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Iran's New Economic Slump

by KEVAN HARRIS

21 Jun 2011 21:58Comments
E0171384-CC96-4CCE-A06E-12520949C7DB_mw800_mh600_s.jpg[ business ] Iran's biggest economic problem is the growing production slump at its factories and workshops. For both workers and the business elite, Iran's domestic industrial troubles are far more pressing -- and generating far more public anxiety -- than international sanctions.

The biggest danger for Iran in 2011 is the combination of higher unemployment and inflation produced by government inaction, unintended consequences of subsidy reform, and dwindling foreign capital caused by banking sanctions. The issue has been described as rokood-e tavarom, or "stagflation," by Iran's leading financial newspaper Donya-ye Eqtesad.

To stimulate the economy, Iran's Central Bank devalued the international exchange rate of its currency by 11 percent on June 8 -- a sharp reversal after years of propping up the rial. The exchange rate fell abruptly to 11,750 rials to the dollar. The bank's action is intended to help Iran's large industrial sector increase non-oil exports to its neighbors. The devaluation makes Iranian exports of cement, copper, petrochemical, and agricultural products cheaper for other countries.

Yet the Central Bank's move may in fact only compound problems for Iranian businesses. Iran's industrial sector also needs to import machinery and raw materials, so decreasing the rial's value may "hurt the economy and the nation's industry" as imported goods become more expensive, noted parliamentarian Hamid Reza Fooladghar.

The government's failure to support industry after reforms in energy subsidies last year is a central cause of the slump. For the general population, the regime promised $45 per person monthly to offset increased prices of basic goods, fuel, and utilities. But the government of President Mahmoud Ahmadinejad did little to aid industries. It promised the Chamber of Commerce, Industry, and Mines to make loans and credits available to alleviate increased costs, but it offered no cash. It also banned businesses from increasing prices for a long list of household goods to prevent inflation. So, Iranian industries were squeezed on both sides: The government provided no tangible aid as industrial costs soared, but companies were barred from raising prices to cover those costs.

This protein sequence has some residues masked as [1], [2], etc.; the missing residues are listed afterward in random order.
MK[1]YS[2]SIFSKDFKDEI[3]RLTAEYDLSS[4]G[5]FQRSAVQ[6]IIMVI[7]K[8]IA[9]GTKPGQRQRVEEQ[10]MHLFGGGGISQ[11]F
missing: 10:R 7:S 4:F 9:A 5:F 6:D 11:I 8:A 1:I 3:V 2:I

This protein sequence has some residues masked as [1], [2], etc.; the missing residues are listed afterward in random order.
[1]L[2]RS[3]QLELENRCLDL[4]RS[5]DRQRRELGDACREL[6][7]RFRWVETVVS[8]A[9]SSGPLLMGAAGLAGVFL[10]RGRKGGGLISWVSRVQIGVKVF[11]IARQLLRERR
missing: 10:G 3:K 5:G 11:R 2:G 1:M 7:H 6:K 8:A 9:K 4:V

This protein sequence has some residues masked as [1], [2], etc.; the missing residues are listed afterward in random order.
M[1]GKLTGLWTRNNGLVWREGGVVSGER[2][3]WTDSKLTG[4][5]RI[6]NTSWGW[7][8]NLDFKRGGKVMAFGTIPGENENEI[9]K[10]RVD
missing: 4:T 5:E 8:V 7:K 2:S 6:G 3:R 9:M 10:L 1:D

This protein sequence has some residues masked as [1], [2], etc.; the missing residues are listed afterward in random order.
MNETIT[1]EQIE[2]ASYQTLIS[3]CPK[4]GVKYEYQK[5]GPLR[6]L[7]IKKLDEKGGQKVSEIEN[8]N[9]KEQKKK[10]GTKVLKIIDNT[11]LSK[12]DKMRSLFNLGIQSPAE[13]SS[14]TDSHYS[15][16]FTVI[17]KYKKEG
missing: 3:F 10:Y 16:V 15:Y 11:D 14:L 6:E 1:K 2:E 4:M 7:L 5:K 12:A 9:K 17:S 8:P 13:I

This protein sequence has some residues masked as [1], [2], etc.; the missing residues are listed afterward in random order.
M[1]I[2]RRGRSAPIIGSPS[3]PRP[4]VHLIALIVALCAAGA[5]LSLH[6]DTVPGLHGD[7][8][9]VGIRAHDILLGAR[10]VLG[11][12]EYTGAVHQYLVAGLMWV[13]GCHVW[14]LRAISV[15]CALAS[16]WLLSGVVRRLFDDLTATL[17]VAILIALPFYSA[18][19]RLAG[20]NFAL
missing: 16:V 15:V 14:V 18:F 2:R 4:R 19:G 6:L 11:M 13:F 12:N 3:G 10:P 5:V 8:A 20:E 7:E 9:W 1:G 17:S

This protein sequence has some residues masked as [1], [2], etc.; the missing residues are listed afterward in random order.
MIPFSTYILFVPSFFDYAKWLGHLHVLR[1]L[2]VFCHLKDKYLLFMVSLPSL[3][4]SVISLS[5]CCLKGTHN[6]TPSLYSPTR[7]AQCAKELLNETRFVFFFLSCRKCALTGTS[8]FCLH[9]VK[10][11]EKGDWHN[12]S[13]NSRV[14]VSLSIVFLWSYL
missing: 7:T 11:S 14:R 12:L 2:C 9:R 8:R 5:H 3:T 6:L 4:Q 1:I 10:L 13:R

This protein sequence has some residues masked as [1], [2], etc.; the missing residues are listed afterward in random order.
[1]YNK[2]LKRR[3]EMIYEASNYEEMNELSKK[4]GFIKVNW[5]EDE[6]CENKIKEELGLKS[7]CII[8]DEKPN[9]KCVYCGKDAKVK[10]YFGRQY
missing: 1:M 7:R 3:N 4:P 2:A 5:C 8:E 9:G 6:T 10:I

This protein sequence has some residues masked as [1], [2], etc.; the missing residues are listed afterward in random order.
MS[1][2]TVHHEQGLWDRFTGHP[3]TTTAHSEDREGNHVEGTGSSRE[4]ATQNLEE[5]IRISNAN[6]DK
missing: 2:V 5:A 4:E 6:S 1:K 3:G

Under these conditions, Iran faces a looming crisis in an already ailing industrial sector. The irony is that subsidy reforms were designed to rejuvenate the economy. Instead, public concern is growing about just maintaining modest levels of employment and business activity, especially in provinces outside of Tehran. In June, the Food Industries Syndicate chief in wealthy Fars province complained, "Our capable private sector is not afraid of quality or price competition. But the targeted subsidies law, which was supposed to help the private sector achieve quality and price competitiveness, has instead been spent on helping the consumers." He essentially implied that the government is more worried about its citizenry than its industry.

But if industries continue to stagnate, unemployment is likely to increase, as businesses cut costs by laying off more employees, forgo paying overdue wages and pensions to workers, and close down production lines. In an interview, a government official in Tehran explained, "I've visited industrial zones near the capital and some are now producing at 40 percent capacity because of cost increases for business after the subsidy reforms."

In a recent assessment, the International Monetary Fund warned that Iran's main challenge will be "restructuring of enterprises through the adoption of more energy-efficient technologies, and the broader reorientation of the economy towards less energy-intensive products and services, and production technologies." Yet even as other emerging economies -- such as Brazil, India, and China -- are successfully retooling industries for a competitive global market, Iran's approach is decidedly hands-off. Officials are not dealing with basic questions, including what industries will be viable without subsidies.

Sanctions by the United States and Europe -- targeted at Iranian government banks, the Revolutionary Guards, and large official institutions -- are also now trickling down to small entrepreneurs and industrial workers by further raising the costs of doing business. As a result, Iran is less able to compete with other developing economies in international markets. Despite a vow to help Iranian businesses upgrade infrastructure to become more energy-efficient, the government seems unaware or unsure of how to confront the growing challenges.

This article is presented by Tehran Bureau, the U.S. Institute of Peace, and the Woodrow Wilson International Center for Scholars as part of the Iran project at iranprimer.usip.org. Kevan Harris, who visited Iran in June, is a Ph.D. candidate in sociology at Johns Hopkins University and a 2011-12 USIP Jennings Randolph Peace Fellow. He writes a weblog called "The Thirsty Fish."

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